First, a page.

Chemical Banking Corp. is about to put into daily use a large-scale system for trust accounting that will be used after the bank merges with Manufacturers Hanover Corp.
The software and computers installed by Chemical will be combined with a securities accounting and reporting system that is under development at Manufacturers Hanover, a Chemical executives said.
The Manufacturers' project "has some duplicate features...but the two are also complementary," said Jeremiah F. O'Leary, senior vice president at Chemical. "We will blend both [systems] together, and eliminate the redundancies."
The Hanover system, scheduled for completion by mid-1993, will cost $25 million to develop, according to Chemical officials, and is designed to manage securities processing, tracking such things as dividend collections and settlement practices in different countries and in different time zones.
While Chemical's software focuses on customer reporting and accounting, Hanover's system may replace pieces of the Chemical software that handles securities processing, said Robert Roszkowski, vice president in securities processing at Manufacturers Hanover.
Both projects were started before the banks decided to merge this summer. The two banks expect to combine officially on Dec. 31.
Decision Due Soon
Mr. O'Leary said that in the next few weeks, the merged bank would disclose which parts of the two systems would be kept, "and the extent to which one will be blended into the other." The issue is sensitive because of the potential impact on customers.
By February, Chemical expects to have moved selected Chemical global custody accounts - where trust clients hold U.S. and foreign securities - to the new software.
Mr. O'Leary said he hoped to convert all of Chemical's global portfolio of about $20 billion to the new system by June.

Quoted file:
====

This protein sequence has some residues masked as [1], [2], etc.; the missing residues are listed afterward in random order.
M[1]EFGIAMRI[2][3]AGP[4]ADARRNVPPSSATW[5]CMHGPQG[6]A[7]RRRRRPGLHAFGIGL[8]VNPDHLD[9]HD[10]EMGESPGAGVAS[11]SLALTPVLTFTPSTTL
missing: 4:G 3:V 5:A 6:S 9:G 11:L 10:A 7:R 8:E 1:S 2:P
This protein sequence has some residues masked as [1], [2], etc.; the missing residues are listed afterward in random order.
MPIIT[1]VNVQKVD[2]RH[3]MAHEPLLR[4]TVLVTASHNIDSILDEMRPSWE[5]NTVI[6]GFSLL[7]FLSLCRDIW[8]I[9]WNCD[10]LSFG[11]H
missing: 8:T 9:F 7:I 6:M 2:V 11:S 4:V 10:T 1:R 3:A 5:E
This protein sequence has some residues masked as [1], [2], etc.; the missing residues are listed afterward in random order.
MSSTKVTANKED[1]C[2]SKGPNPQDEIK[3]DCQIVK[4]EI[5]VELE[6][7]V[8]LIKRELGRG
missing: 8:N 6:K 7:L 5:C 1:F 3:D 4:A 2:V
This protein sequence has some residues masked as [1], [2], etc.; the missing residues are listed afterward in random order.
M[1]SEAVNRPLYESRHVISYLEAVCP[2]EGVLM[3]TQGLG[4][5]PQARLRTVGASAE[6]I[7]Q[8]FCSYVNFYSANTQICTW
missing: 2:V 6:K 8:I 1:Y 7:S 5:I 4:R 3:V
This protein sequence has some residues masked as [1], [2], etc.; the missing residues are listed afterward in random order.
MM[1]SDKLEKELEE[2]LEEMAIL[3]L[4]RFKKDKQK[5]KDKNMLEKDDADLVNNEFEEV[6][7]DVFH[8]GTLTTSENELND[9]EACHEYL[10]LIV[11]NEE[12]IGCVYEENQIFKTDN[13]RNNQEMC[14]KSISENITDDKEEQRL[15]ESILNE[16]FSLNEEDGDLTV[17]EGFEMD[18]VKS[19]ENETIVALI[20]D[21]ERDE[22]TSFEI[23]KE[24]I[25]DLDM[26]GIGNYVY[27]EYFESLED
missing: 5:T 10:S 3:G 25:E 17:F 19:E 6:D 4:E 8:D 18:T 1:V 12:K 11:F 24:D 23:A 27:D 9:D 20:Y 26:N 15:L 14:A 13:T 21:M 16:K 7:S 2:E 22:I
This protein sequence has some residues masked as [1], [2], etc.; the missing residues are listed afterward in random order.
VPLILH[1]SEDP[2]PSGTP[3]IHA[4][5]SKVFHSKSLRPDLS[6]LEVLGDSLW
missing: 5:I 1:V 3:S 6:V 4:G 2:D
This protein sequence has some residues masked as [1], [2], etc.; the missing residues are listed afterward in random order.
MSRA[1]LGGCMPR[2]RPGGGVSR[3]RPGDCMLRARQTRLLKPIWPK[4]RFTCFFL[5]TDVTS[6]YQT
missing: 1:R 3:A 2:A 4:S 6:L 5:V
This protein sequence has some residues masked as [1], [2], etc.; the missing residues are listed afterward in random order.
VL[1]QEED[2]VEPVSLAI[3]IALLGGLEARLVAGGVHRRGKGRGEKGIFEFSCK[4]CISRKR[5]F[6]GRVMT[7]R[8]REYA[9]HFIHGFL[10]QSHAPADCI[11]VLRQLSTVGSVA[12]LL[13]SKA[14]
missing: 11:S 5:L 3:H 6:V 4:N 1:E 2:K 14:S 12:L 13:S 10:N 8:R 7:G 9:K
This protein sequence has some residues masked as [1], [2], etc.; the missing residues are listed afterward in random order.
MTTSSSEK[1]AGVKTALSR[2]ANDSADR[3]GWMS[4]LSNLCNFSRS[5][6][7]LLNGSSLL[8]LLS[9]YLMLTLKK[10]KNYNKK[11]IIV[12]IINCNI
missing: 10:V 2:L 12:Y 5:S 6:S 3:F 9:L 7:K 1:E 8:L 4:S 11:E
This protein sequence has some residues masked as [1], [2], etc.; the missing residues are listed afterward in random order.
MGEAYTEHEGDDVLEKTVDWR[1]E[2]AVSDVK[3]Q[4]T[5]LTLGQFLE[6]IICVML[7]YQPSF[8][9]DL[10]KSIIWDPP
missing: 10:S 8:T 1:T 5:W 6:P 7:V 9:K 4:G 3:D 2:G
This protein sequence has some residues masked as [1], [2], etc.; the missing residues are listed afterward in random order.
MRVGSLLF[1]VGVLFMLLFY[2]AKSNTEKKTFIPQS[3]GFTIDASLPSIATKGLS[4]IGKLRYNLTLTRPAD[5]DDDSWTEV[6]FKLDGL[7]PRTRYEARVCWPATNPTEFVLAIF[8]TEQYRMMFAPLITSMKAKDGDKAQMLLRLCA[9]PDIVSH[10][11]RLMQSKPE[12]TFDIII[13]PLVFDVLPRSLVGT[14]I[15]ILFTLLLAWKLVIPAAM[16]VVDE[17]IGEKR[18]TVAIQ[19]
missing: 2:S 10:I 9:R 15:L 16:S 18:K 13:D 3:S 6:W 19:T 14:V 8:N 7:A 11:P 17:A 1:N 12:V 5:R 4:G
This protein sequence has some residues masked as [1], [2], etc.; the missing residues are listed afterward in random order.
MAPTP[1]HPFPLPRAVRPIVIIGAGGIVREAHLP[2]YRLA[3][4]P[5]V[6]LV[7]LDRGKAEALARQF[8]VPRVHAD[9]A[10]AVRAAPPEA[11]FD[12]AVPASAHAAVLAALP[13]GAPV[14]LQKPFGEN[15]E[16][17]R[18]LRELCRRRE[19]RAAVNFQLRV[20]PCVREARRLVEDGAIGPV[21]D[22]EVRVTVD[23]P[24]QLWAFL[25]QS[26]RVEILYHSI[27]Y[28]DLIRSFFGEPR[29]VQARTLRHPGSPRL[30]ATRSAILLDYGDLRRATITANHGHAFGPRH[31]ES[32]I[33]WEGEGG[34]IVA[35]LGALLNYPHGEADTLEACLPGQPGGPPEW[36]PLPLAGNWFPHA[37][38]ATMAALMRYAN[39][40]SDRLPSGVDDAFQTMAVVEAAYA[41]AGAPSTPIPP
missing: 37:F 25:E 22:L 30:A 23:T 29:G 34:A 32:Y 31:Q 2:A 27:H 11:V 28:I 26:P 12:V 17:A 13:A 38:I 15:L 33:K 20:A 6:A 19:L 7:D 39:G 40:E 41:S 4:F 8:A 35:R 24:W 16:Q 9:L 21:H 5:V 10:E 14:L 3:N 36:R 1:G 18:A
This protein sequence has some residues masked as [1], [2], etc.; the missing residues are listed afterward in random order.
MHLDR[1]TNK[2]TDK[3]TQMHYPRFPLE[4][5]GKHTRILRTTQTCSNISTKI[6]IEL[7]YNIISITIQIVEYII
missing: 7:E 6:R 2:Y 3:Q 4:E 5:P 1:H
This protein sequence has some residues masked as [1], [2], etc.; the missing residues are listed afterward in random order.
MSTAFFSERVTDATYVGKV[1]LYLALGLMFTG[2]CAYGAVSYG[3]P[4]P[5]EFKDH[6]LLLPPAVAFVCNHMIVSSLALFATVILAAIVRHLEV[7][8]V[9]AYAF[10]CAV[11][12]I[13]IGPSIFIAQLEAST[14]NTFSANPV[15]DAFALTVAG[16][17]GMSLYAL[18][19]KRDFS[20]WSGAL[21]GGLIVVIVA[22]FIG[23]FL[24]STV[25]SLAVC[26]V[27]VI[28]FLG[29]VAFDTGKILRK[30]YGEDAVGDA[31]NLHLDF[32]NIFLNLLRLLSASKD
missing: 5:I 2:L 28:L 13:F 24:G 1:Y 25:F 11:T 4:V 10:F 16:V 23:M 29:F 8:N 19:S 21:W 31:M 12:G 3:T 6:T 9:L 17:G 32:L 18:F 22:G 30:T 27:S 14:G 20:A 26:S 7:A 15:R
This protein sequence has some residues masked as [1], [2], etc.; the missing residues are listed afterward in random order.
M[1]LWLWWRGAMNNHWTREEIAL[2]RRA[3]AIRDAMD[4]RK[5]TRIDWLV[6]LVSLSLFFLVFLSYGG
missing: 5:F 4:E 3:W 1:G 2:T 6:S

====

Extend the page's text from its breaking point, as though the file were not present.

If the software performs well, Manufacturers Hanover's global accounts will also be moved to by the end of 1992, representing a total portfolio of $30 billion in global custody.
Computers from Digital
Chemical purchased the software in May from Premier Systems, Wayne, Pa. The package runs on computers from Digital Equipment Corp. The bank would not disclose the cost of the system, but software for trust accounting can cost run into the millions of dollars.
Hanover's system is being developed Machines Corp. mainframe computers.
Chemical's first priority is to use the software to support the bank's expansion in global custody, where customers demand sophisticated systems to handle the safekeeping and portfolio valuation of foreign-issued securities.
Up to now, the bank has had modest success, but wants to become a major player.
The Premier software is designed to perform trust accounting and recordkeeping for domestic and foreign-issued assets, including the complex calculations for valuing foreing-issued securities along with the foreign exchange rate. All major global custodians either have this ability, called multicurrency accounting, or are trying to develop it.
"Global is more tightly controlled, so we'll do the stress testing there," said Mr. O'Leary. Later, Chemical may use the Premier software to replace its existing domestic custody system. If the software performs well, the bank will convert all of Chemical's domestic holdings to the new software.
Many bankers believe it is important for global and domestic trust systems to be compatible, so customers can see all of a pension funds' assets on a single screen. U.S. customers are increasing their investments overseas, thereby reducing the distinction between domestic and international services.
The deal with Chemical was a coup for Premier. The trust software has never before been used in a bank the size of the combined Chemical and Manufacturers Hanover. Installing the software "is a major undertaking in terms of size and number of customers and complexity of instruments," said Thomas Abraham, a consultant based in New York.
In addition, the contract may help the company to rebuild its image after a checkered past. Premier's of America, could not ge the software to work, and lost more than $80 million in the process.